It does not move as I pour out the offerings, and close the door.

 

Are we each as a cell in the greater body of a god?

Are there other Horned Gods, brothers and other selves, on other planets?

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It's an age-old question: Why are some people witches, and some not?

Well, I'll tell you. The answer is simultaneously very simple, and utterly outrageous.

We're witches because Old Hornie sires us Himself.

 

A witch once asked her mother if she could remember anything about the circumstances of her conception.

Oh for godssakes, her mother said. How could I possibly—?

Then she paused. When finally she spoke, it was in an undertone, as if to herself.

So that explains it, she said between her teeth.

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"He is the life is in all living things: in corn, and horses, and men."

(Rosemary Sutcliff)

 

Brothers:

We are priests to a Horned, and Horny, God. Let me now tell you something that they probably didn't teach you—though they should have—in Witch School.

As priests to this god, it's our duty—our joy—to offer to him daily. What, then, is the nature of the offering due the Horns?

There are offerings and offerings. But to Him, god of all red life, the best and most fitting is the life-offering: the seed-pour, the male libation. This is the nature of our priesthood.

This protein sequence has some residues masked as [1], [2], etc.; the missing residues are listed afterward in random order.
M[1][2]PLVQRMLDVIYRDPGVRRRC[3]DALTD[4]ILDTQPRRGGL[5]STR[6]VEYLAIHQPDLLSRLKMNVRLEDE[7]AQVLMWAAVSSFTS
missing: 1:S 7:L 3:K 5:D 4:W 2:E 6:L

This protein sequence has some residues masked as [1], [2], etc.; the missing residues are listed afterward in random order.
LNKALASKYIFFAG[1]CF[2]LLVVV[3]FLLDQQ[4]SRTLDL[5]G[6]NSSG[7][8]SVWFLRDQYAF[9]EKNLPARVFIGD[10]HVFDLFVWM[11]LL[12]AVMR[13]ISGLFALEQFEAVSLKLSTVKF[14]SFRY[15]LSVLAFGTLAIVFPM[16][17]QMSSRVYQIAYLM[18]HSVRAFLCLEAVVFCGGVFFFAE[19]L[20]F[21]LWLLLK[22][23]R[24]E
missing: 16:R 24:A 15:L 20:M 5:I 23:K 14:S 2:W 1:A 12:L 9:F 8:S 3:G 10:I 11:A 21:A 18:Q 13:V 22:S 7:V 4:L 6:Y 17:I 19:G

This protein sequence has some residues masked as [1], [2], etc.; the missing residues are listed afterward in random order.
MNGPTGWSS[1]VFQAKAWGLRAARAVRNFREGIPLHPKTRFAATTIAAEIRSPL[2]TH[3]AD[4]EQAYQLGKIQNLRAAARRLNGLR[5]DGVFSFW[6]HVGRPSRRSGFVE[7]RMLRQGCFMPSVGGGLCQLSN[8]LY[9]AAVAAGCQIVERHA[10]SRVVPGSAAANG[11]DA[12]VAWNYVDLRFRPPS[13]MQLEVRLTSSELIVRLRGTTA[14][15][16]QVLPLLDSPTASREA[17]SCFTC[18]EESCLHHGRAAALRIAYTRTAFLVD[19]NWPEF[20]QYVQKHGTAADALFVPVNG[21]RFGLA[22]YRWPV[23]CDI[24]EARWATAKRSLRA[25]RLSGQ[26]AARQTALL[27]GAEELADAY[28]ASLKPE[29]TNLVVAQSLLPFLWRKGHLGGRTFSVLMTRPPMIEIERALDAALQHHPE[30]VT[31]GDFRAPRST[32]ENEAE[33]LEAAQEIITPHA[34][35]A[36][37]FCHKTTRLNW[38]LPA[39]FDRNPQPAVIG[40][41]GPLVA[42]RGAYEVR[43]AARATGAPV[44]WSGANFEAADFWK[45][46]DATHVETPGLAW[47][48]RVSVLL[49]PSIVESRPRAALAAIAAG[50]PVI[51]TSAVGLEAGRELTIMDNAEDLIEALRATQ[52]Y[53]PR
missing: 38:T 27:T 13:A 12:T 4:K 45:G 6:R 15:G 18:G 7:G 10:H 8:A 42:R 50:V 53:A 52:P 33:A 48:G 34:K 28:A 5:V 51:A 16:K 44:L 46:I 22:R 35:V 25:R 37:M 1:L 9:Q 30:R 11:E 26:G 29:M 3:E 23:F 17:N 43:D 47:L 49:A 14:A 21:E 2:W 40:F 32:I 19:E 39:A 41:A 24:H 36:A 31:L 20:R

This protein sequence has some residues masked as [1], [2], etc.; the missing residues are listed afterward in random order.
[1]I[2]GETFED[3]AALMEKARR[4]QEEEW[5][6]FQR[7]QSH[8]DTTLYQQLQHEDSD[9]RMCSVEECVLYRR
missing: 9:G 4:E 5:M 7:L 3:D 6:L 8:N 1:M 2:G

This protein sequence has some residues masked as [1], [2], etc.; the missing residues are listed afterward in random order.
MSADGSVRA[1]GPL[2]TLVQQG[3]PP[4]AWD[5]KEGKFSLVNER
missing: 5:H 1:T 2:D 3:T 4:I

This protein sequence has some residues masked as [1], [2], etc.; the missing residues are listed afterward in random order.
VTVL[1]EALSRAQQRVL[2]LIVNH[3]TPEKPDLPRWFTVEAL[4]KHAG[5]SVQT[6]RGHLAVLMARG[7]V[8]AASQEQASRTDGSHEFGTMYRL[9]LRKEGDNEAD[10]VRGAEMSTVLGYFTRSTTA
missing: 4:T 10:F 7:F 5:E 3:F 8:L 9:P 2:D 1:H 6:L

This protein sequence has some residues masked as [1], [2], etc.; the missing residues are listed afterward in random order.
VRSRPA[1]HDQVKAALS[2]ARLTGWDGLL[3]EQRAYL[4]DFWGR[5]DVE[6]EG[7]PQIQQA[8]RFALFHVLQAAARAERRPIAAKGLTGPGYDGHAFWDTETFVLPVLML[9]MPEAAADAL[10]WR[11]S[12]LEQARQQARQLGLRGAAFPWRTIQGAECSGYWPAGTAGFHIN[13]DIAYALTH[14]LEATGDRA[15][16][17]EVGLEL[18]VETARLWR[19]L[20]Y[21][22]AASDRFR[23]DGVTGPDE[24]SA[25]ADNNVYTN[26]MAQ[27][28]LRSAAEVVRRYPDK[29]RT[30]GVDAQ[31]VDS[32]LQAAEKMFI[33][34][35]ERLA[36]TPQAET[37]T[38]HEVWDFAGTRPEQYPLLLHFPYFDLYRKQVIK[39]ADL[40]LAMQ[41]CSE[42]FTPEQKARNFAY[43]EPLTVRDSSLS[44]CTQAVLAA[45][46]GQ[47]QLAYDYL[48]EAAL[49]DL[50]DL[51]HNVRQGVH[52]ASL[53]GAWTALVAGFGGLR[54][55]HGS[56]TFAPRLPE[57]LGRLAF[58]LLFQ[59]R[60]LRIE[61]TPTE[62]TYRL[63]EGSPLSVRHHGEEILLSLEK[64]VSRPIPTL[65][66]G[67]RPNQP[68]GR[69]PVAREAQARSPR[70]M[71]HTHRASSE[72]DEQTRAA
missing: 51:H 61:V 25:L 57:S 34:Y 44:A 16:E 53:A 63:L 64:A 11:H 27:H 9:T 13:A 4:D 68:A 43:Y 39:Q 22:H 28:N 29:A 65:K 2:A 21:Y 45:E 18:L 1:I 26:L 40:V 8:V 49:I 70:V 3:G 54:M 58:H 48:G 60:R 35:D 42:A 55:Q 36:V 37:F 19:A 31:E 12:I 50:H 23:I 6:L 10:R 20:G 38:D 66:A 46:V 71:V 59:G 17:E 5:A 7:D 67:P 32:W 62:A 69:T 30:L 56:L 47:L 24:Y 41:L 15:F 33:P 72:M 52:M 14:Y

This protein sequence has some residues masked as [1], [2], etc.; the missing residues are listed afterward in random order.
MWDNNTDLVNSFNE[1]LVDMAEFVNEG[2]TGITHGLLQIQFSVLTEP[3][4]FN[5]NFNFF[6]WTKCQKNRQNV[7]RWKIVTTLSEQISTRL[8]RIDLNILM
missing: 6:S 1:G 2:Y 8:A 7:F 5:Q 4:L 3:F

You know how magic works: you raise power, and direct it.

Daily you do this: you do it for Him. This is our obligation, the price of our priesthood.

How you fulfill this is yours to you, and not for me to say. But let me tell you this much.

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We say that long ago, in ages of ages, we had no Fire.

We sat that the Horned looked down from the hearth of Thunder and saw us cold, and in darkness.

We say that he stole the Fire of the Gods, and came down from Heaven like a falling star.

We say that he gave us that Fire, the Fire of the Gods.

We say that this was the First Kindling.

We say that this was the Making of us.

We say that every kindling is that First Kindling come again.

We say that every kindling is for us a Making-Anew.

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In the firelight, our call begins almost as a whisper.

Horned One...Horned One...Horned One...

Borne on the drums, it rises, insistent.

HORNED One...HORNED One...HORNED One....

The witches are calling to their god. Out of some primal core of longing, a hundred voices throb together as one.

HORNED! ONE! HORNED! ONE! HORNED! ONE!

 

From the woods, a horn calls.

He...Is...Here!

A second horn calls, answering the first, then a third. A clutch of people, men and women, emerge from the trees, bearing torches. Riding, unbelievably, above them....

As His bearers approach, their pace quickens. Soon they are running, running toward us.

 

At a distance of more than 30 years, I remember the horns calling back and forth to one another, the bobbing torchlight, the frenzy. I shake my head at the dangers. That wooden palanquin didn't even have edges for bracing the feet. We would never take such risks today, never. Truly, it was a madness, the madness of a god.

 

I know what I would see if I looked at the faces around me: wonder, incredulity, fear.

But I do not look. None of us do. Our eyes want nothing more than what they already behold, the longing of centuries.

On the altar, He shines with firelight, unbelievably tall. His naked male beauty catches the heart. Between His antlers, constellations wheel.

In the wondering silence, His voice is gentle.